Sinn Fein’s vice president has described as “crass” the suggestion that IRA hunger striker Bobby Sands was not buried in the cemetery of his choosing.
Michelle O’Neill was commenting on a prison note purportedly written by Sands months before his death, in which he said he did not like Milltown cemetery in Belfast and would prefer to be buried in Ballina in Co Mayo.
The note was published on the blog of a writer and former IRA prisoner on Wednesday, to coincide with the 40th anniversary of Sands’ death.
Ms O’Neill said further correspondence from Sands from inside the Maze prison a month later showed he had changed his mind in relation to his future burial.
Asked about the focus on the initial note on the anniversary, Ms O’Neill said: “I find it quite crass to be honest. This was a man at 27 years of age who was contemplating his life, contemplating his death as he started his hunger strike.
“And I think that whenever you look at many of the communications that would have come out of the jail at that time, I think some people are referring to a point in time.
“But since that communication that was shared in the media today, I’ve seen other communications where Bobby obviously changed his wishes in terms of his burial requests.
“But could you imagine being in his position, and everything that he was contemplating at that time, and I have no doubt he would change his mind throughout the course of it. So I find it crass.
“I think today is a day for reflecting on the past, but it’s also a day for looking towards a future that’s better for all of our children and, as Bobby said himself, the laughter of our children I think is the most important thing.”
Sands, 27, died in the early hours of May 5 1981 after 66 days on hunger strike.
Imprisoned for possession of firearms, he was the first of ten republican paramilitary prisoners to die on the protest, which was part of their campaign for political status within the prison regime.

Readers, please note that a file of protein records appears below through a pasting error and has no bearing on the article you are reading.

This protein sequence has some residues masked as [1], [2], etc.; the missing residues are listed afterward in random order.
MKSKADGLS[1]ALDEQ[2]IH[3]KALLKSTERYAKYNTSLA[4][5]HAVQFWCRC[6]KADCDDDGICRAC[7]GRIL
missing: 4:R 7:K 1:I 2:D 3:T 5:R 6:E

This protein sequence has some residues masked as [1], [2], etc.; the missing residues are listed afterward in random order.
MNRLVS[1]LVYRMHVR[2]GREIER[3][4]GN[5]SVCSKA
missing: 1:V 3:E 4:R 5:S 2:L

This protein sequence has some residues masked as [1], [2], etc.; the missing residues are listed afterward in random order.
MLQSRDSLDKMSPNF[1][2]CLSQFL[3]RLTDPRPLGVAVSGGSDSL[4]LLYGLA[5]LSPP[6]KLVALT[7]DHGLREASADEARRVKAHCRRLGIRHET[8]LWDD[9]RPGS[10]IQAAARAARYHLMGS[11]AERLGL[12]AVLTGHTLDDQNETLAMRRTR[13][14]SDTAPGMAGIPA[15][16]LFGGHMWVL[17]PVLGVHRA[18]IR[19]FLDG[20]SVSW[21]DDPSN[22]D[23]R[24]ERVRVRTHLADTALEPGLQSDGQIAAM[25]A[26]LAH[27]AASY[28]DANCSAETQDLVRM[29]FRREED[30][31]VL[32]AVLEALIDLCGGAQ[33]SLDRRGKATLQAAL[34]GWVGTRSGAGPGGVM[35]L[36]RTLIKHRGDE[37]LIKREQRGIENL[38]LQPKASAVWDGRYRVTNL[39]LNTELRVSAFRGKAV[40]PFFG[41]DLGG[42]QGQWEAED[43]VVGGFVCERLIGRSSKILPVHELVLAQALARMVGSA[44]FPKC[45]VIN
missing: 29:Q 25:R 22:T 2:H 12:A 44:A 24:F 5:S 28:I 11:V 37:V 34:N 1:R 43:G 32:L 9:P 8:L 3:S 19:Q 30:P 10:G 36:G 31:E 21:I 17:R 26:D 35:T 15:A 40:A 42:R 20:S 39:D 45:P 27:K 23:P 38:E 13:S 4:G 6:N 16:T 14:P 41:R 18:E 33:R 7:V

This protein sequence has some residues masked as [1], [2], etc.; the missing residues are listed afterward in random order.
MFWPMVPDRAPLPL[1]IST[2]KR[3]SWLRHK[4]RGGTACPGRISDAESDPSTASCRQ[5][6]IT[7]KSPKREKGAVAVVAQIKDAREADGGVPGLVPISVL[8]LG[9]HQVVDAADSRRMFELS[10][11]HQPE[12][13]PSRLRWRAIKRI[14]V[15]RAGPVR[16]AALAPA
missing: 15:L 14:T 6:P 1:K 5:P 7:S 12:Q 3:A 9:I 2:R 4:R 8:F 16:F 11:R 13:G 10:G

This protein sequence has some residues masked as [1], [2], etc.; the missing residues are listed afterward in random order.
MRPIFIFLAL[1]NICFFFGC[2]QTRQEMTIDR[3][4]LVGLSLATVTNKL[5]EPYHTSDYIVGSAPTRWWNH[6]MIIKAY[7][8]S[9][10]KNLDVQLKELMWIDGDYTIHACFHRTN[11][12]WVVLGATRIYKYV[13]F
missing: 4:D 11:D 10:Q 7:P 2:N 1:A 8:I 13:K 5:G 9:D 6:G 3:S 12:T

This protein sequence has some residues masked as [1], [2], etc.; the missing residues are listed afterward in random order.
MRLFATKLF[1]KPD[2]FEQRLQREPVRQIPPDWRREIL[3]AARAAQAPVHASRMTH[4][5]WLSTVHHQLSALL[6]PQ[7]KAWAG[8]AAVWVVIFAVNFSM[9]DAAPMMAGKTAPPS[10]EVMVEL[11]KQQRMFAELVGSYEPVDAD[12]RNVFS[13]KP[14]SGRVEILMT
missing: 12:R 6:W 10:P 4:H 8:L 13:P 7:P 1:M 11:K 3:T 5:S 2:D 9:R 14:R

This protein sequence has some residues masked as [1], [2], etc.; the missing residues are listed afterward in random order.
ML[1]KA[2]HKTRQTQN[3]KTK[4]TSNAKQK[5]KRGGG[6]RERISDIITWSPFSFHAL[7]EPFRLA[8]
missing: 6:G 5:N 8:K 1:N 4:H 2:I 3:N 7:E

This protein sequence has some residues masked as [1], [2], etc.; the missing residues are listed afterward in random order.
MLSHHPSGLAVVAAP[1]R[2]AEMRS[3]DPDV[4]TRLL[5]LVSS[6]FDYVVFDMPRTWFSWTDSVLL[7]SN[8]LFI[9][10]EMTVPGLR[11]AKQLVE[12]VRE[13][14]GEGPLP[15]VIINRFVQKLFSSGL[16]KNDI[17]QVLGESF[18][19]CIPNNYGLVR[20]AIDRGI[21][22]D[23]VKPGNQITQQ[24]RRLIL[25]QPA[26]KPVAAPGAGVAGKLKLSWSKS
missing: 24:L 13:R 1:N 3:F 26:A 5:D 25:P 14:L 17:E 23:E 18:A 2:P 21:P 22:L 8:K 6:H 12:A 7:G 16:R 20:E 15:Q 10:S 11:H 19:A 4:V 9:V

A month before his death, Sands was elected as an MP for the Fermanagh and South Tyrone constituency in a Westminster by-election.
The hunger strikes were a seminal period for the republican movement.
The by-election victory prompted the development of a wider electoral strategy, with Sinn Fein taking part in all elections in Northern Ireland from there on.
Sands was buried in Milltown cemetery in west Belfast after a funeral that saw 100,000 people take to the streets.
The prison “comm” was in the form of a typed letter based on a handwritten note that Sands appears to have sent from prison in late February 1981, ahead of him starting his hunger strike.
According to the letter, which was published on the blog of Anthony McIntyre, a former IRA prisoner and long-standing critic of Sinn Fein, Sands said he did not like Milltown cemetery and would prefer to be buried in Ballina, Co Mayo.
It also says that he would like to be buried in a blanket, not a suit or shroud. Sands was buried in a shroud.
Sinn Fein has insisted that in a further note, sent in March 1981, Sands speaks of his “change of heart on the Ballina thing”.
Ms O’Neill helped cut the first sod on the redevelopment of the Roddy McCorley Society republican museum in west Belfast on Wednesday.
Commenting on the 40th anniversary of the death, she said: “It was a huge historical time in the republican journey, in republican history, he’s someone who is an icon to so many people, including myself, for all of my life.
“And I think that today many people reflect on the journey that the republican struggle has come over the last 40 years, and the significant progress that’s been made in terms of the peace process, and that everybody’s heads are firmly fixed on the future and building a better future for us all, where we have better livelihoods, better standards of living, we have a job, we have a home.
“People are very much looking to constitutional change and to the future that’s coming down the tracks and there’s something for every one of us, not just republicans, in that future.”